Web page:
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Alphas Ep. 2.13, “God’s Eye”: Season closes strong and leaves plenty of future opportunities

Alphas Ep. 2.13, “God’s Eye”: Season closes strong and leaves plenty of future opportunities

Alphas Review, Season 2, Episode 13, “God’s Eye”
Written by Bruce Miller
Directed by Matt Hastings
Airs Mondays at 8pm (ET) on SyFy

It’s time for the big showdown between Dr. Rosen and Stanton Parish. The entire season has been building to this moment, but it lacks the predictable fireworks of the typical finale. Suffering from the gunshot he received at the end of last week, Rosen is barely holding it together while still hoping to avenge his daughter’s murder. She appears to him as a vision of calm rage and keeps his doubts about this venture from growing too strong. It’s an interesting way to show the angry side of Rosen’s personality while his body deals with his injury. Meanwhile, Parish is making final preparations for his plan to cleanse the world of much of humanity. It’s clear the weight of this undertaking is affecting him. John Pyper-Ferguson does an excellent job using subtle mannerisms to reveal the sadness behind his confident demeanor. When he connects with Rosen at the end, he doesn’t gloat about what’s about to happen. Instead, Parish conveys the hope that his adversary will lead the survivors. This may be the last straw that softens Rosen’s resolve and keeps him from crossing the ultimate line.

“God’s Eye” chronicles the race against the clock by Bill, Kat,  Skylar, and others to stop mass murder around the world. A chance accident with construction workers gives them an opening to discover the source of Parish’s plans. This leads to a surprisingly simple solution (cut the power!) for most cities, but it isn’t so easy in New York City. A dead man’s switch is an extra challenge and requires serious work from Skylar to subvert it. It’s interesting to note how smoothly Summer Glau fits within this cast. Her character plays a key role this week despite her grumpiness about the endeavor. A back-up generator sends them to Grand Central station for a final showdown with Parish and his goons. It’s pretty silly that his last line of defense involves guys with machine guns. Where are the villains with super powers? Does he really want the plan to succeed? This gunfight does lead to an awesome moment where Bill throws Kat right over the unwitting goons. Watching her take charge and beat up the larger guys is always refreshing. It’s a fun callback to their fight in “Alpha Dogs” and is solidified when Bill shows up to punch out the leader.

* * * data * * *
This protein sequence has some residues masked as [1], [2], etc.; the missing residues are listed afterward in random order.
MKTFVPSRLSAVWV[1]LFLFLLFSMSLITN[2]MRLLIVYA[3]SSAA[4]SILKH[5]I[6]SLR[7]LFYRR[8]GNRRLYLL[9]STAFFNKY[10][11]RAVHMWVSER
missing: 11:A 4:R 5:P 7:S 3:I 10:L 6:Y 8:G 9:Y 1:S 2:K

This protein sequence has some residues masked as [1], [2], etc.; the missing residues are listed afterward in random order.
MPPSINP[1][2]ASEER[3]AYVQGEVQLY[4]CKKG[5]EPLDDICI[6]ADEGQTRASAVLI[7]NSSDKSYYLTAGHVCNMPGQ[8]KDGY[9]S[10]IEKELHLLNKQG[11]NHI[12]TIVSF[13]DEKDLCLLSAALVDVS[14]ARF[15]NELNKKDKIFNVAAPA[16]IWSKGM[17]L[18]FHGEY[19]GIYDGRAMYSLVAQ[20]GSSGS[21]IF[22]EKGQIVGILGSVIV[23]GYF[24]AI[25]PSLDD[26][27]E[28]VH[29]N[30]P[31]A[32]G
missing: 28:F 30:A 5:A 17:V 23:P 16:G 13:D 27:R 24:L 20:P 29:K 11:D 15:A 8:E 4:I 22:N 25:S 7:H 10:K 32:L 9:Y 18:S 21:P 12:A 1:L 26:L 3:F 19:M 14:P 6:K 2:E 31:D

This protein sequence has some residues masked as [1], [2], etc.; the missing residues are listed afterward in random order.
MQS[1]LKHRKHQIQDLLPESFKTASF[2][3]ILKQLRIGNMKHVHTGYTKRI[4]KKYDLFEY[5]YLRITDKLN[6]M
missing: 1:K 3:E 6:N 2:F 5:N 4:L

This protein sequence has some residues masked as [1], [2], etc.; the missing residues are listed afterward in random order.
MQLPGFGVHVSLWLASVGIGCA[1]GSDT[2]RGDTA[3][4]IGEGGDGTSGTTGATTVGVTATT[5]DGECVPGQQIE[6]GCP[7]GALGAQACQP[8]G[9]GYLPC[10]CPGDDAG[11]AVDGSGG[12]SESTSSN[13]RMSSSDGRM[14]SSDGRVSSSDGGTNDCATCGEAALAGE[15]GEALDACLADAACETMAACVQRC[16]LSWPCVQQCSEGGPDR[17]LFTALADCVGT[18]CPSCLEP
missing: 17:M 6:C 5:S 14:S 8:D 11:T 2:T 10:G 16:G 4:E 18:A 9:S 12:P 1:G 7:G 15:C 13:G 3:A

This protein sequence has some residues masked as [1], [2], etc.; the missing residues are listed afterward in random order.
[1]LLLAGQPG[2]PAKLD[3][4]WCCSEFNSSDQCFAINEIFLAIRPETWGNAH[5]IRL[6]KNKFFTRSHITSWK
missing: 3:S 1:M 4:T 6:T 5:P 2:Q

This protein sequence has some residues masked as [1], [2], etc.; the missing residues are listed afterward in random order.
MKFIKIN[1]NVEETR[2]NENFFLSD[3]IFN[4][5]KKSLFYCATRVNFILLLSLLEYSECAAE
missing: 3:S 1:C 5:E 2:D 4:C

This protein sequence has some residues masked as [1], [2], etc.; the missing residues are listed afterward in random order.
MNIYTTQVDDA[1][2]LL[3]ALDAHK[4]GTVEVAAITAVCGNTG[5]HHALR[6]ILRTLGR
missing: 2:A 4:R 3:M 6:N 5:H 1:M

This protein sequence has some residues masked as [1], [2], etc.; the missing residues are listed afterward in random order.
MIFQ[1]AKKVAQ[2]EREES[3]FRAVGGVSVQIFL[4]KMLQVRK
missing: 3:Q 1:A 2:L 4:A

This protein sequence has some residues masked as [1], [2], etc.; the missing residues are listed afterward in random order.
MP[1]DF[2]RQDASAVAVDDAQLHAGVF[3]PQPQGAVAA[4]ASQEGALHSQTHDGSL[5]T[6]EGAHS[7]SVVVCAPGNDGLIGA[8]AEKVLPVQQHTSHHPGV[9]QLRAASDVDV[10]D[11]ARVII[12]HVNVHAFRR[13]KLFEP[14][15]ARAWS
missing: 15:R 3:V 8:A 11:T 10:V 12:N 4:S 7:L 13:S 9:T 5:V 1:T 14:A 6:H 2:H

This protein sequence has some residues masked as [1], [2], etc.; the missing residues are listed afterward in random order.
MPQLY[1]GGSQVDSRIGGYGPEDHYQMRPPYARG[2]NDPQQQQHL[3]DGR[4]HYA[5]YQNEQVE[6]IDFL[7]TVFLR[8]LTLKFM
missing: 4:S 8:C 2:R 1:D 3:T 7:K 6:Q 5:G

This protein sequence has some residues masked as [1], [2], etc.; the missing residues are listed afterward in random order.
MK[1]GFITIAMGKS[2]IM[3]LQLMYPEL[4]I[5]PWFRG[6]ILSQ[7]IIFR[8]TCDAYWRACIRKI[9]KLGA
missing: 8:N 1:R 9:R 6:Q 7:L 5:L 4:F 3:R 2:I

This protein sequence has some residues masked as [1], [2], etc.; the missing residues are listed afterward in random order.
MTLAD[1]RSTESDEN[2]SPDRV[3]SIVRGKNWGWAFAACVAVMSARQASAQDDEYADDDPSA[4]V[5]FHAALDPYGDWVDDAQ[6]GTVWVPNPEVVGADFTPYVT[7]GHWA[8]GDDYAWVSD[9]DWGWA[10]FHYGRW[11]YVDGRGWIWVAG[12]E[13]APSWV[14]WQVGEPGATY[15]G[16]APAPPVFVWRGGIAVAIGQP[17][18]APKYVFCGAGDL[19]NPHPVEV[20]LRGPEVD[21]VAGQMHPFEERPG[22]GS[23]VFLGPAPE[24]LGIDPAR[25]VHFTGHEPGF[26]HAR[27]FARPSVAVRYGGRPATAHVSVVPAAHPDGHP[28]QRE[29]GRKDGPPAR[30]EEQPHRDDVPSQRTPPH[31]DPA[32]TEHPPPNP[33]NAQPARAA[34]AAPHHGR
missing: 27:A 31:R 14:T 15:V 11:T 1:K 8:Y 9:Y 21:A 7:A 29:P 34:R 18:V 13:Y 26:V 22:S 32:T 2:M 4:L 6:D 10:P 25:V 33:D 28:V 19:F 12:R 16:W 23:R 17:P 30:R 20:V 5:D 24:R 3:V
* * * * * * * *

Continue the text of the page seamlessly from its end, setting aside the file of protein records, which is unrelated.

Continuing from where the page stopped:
Alphas’ ratings haven’t been strong this summer, but they have remained consistent. There are some rumors that a third season is possible, so hope remains. The finale ends with a stunning cliffhanger where only Gary is clearly safe. He walks through the station in a daze as his friends and many others lay motionless on the ground. Skylar saves the city, which keeps Parish’s plans localized to that spot. Unfortunately, this may be the end for at least someone on Rosen’s team. It’s a clever move that doesn’t feel like a cheat because the threat has been set up in the past. What’s even more interesting are the moments that happen just before the attack. Rosen decides not to harm Parish, but Cameron arrives and shoots him in the head. There is an easy opportunity to end his existence, but Rosen comes to his senses and convinces Cameron to stand down. There’s a sense of true understanding between the pair that getting over Dani’s death and killing Parish are unrelated. Their sense of loss and anger remain, but deciding whether to cross the line is still a choice.

The entire cast brings their best and offers a reminder about the strength of the ensemble. Ryan Cartwright shines once again as Gary stands up to Rosen and won’t abandon him. It’s a great moment and follows his mom’s Rocky II-like speech to her son. She’s still in the hospital and could have brain issues after the stroke, but clarity arrives just in time to encourage her son. While this moment is pretty obvious, it works because Cartwright sells it. Strathairn looks very haggard throughout the episode as he wills himself to keep moving. He wanders through the city and talks to himself but manages to put it together. Rosen is also dealing with the growing conflict inside about killing Parish, and Strathairn is up to the challenge. Erin Way is another superstar and does an excellent job showing how Kat isn’t ready to forgive the team’s betrayal. It takes a convincing talk from Bill to remind her of their bond. Malik Yoba doesn’t always take center stage like Cartwright and Way, but he continues his excellent work. His consistent presence is pivotal to the success of their team and this show.

There are too many great scenes to mention them all in this piece. Even though it seems random, the kiss between Cameron and Nina works because of the high stakes. Rachel and Bennett also get their moment, but it slips into the “did you say you loved me?” formula that’s used too often. Even so, the actors do their best with the material. Early on, Pyper-Ferguson has an intriguing scene after he learns that Rosen may be dead. Parish is trying to outwit his adversary, but he also respects him greatly. This conflict makes him more than a cookie-cutter bad guy. Alphas has spent much of this season revealing the thin line between hero and villain. The phrase “with great power comes great responsibility” is obvious, but it’s a fitting one for this drama. These issues play out beautifully in this fast-paced finale and show the potential of another season.

SyFy, make this happen.

Dan Heaton